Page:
South Dakota winter like no other
In South Dakota you can expect two things about winter: snow
and blowing snow, but what happens when you take a state that in some extent
relies upon winter recreation for income and there is none of the white
stuff. For the 2011-2012 winter season,
South Dakota has seen less than 10 inches of snow well into March. Only two snow storms have occurred, one prior
to Thanksgiving and another just the other day.
At times there have been snow flurries that never required plowing, but
now with a full snow storm behind us the ground is white and the second thing
about winter in South Dakota is happening.
In many ways blowing snow is worse than snow. When you plow snow its moved and no longer an
issue, but blowing snow is relentless in its quest to cover everything with a
layer of snow. Drifting and moving like
a sand dune blowing snow works its way into everything. Blowing snow can exist in two main methods. Either
as pillow drifts largely disconnected from other pillow drifts or figure drifts
which work their way outward from an object or sign onto a surface. Both occur at the same time and how large the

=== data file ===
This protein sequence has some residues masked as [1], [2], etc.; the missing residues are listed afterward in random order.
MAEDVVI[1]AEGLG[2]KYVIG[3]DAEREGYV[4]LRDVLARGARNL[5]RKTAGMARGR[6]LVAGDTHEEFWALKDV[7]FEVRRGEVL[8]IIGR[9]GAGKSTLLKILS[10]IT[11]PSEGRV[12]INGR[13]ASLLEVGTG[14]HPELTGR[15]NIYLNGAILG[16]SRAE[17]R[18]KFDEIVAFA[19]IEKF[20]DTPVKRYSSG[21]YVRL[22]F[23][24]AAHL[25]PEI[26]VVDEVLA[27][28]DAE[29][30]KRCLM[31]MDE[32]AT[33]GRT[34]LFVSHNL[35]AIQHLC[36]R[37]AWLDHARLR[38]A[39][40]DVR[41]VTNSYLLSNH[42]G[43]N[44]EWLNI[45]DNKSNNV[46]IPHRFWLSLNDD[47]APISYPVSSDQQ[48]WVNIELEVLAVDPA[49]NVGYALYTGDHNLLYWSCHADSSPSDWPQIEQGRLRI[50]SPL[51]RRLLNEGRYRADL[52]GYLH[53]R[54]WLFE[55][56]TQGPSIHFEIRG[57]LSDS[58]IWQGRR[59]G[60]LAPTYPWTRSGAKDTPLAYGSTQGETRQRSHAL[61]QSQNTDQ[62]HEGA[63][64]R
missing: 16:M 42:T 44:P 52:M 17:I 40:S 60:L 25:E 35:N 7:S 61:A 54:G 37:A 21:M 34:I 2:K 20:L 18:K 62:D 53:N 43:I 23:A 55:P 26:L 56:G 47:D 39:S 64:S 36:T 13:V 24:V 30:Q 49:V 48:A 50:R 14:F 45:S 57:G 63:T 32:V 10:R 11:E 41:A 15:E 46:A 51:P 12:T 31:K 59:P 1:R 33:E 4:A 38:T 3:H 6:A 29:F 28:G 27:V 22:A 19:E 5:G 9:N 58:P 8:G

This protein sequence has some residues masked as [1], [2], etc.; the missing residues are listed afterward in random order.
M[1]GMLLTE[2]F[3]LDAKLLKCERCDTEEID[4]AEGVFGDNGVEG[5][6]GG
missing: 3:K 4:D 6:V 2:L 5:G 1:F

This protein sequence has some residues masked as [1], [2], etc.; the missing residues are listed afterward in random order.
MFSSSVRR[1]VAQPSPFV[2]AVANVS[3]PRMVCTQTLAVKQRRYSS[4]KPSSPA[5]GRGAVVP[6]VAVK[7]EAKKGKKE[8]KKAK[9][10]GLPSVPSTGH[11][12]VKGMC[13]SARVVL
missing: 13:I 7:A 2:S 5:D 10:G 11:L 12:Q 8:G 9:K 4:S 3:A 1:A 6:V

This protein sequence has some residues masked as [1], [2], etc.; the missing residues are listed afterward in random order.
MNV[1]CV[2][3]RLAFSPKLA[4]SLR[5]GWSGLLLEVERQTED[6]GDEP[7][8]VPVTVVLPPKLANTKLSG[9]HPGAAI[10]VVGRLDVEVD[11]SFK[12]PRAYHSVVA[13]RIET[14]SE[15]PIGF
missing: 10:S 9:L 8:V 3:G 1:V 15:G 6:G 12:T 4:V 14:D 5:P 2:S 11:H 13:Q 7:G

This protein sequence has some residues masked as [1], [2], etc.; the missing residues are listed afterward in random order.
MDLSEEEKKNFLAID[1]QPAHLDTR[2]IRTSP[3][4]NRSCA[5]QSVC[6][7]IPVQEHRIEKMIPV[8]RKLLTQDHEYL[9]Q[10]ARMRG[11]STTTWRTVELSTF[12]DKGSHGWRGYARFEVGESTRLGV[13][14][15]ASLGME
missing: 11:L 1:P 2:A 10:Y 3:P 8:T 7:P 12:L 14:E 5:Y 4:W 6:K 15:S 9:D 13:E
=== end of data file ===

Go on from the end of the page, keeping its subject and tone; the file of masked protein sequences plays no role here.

drift gets depends on wind speed, wind direction, nearby obstructions, and friction.
Wind speed and direction play the ultimate role in blowing
snow. If wind speed is slow, drifting formations will occur more rapidly where
as if winds are fast drifting snow isn’t as readily apparent. If the direction
of the wind changes, wind itself can move the drift to a new location or
removing it completely. Think of blowing
snow as a leveling force, where any change in elevation will be filled in with
snow this can be especially tricky with pillow drifts where as the number of
drifts increase in size, the total surface will become covered as the leveling
force takes over.
Such is the case in South Dakota, if the snow event wasn’t
bad enough the blowing snow that follows will ensure you many hours of plowing
the same piece of pavement repeatedly until either the wind changes direction,
speed, or the snow turns to ice. But ice is a different story…